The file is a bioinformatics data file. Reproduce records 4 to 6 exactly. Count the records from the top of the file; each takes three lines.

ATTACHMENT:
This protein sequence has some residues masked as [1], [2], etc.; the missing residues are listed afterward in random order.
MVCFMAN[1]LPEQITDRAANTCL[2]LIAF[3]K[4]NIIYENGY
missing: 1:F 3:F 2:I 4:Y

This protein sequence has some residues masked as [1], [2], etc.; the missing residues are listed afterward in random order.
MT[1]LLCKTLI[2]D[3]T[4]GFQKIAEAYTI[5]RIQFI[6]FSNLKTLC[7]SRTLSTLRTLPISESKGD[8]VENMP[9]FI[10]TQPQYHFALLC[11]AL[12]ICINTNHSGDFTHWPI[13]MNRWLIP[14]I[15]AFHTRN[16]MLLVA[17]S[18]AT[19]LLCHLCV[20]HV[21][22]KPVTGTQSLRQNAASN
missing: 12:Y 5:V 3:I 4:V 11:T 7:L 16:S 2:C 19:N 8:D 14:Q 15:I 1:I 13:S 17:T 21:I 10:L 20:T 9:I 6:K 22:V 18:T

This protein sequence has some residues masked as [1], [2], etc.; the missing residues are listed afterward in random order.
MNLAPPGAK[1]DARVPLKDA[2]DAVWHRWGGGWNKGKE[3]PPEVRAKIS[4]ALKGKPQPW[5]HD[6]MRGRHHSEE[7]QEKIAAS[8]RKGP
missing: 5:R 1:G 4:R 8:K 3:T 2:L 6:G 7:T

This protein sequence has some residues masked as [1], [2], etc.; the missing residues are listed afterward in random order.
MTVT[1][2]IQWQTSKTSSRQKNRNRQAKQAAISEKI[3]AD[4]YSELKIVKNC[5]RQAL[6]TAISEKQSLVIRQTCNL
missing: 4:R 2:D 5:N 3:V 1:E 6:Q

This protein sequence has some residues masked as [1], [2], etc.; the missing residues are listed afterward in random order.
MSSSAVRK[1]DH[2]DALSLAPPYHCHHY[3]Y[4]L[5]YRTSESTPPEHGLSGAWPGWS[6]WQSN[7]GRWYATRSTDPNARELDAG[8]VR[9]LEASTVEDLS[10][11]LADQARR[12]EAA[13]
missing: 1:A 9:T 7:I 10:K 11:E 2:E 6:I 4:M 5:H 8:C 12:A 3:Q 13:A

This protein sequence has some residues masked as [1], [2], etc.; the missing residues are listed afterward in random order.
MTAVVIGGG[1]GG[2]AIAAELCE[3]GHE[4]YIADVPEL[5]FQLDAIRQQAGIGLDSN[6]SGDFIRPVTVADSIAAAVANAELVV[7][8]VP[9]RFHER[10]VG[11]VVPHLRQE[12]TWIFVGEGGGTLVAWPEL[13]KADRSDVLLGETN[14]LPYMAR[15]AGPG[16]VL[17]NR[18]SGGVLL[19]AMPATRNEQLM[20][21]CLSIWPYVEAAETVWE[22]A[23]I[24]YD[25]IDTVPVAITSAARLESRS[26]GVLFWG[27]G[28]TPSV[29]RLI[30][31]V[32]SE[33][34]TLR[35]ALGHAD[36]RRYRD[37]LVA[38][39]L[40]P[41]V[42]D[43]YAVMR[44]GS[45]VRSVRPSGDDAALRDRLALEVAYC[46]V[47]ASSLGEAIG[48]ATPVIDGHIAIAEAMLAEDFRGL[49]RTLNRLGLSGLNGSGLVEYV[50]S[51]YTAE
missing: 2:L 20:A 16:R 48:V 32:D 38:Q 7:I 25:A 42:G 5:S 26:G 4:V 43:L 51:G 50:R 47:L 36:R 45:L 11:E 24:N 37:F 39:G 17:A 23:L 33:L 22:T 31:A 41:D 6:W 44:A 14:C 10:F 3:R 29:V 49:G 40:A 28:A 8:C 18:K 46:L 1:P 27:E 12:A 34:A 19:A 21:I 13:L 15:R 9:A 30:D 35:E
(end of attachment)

This protein sequence has some residues masked as [1], [2], etc.; the missing residues are listed afterward in random order.
MTVT[1][2]IQWQTSKTSSRQKNRNRQAKQAAISEKI[3]AD[4]YSELKIVKNC[5]RQAL[6]TAISEKQSLVIRQTCNL
missing: 4:R 2:D 5:N 3:V 1:E 6:Q

This protein sequence has some residues masked as [1], [2], etc.; the missing residues are listed afterward in random order.
MSSSAVRK[1]DH[2]DALSLAPPYHCHHY[3]Y[4]L[5]YRTSESTPPEHGLSGAWPGWS[6]WQSN[7]GRWYATRSTDPNARELDAG[8]VR[9]LEASTVEDLS[10][11]LADQARR[12]EAA[13]
missing: 1:A 9:T 7:I 10:K 11:E 2:E 6:I 4:M 5:H 8:C 12:A 3:Q 13:A

This protein sequence has some residues masked as [1], [2], etc.; the missing residues are listed afterward in random order.
MTAVVIGGG[1]GG[2]AIAAELCE[3]GHE[4]YIADVPEL[5]FQLDAIRQQAGIGLDSN[6]SGDFIRPVTVADSIAAAVANAELVV[7][8]VP[9]RFHER[10]VG[11]VVPHLRQE[12]TWIFVGEGGGTLVAWPEL[13]KADRSDVLLGETN[14]LPYMAR[15]AGPG[16]VL[17]NR[18]SGGVLL[19]AMPATRNEQLM[20][21]CLSIWPYVEAAETVWE[22]A[23]I[24]YD[25]IDTVPVAITSAARLESRS[26]GVLFWG[27]G[28]TPSV[29]RLI[30][31]V[32]SE[33][34]TLR[35]ALGHAD[36]RRYRD[37]LVA[38][39]L[40]P[41]V[42]D[43]YAVMR[44]GS[45]VRSVRPSGDDAALRDRLALEVAYC[46]V[47]ASSLGEAIG[48]ATPVIDGHIAIAEAMLAEDFRGL[49]RTLNRLGLSGLNGSGLVEYV[50]S[51]YTAE
missing: 2:L 20:A 16:R 48:V 32:D 38:Q 7:I 25:A 42:G 5:S 26:G 4:V 43:L 51:G 50:R 47:L 36:R 45:L 11:E 24:N 37:F 39:G 17:A 23:L 33:L 22:T 31:A 41:D 6:W 44:A 14:C 10:F 3:R 29:V 49:G 40:A 28:A 8:C 18:K 46:L 1:P 27:E 12:A 34:A 19:A 21:I 13:L 15:R 9:A 30:D 35:E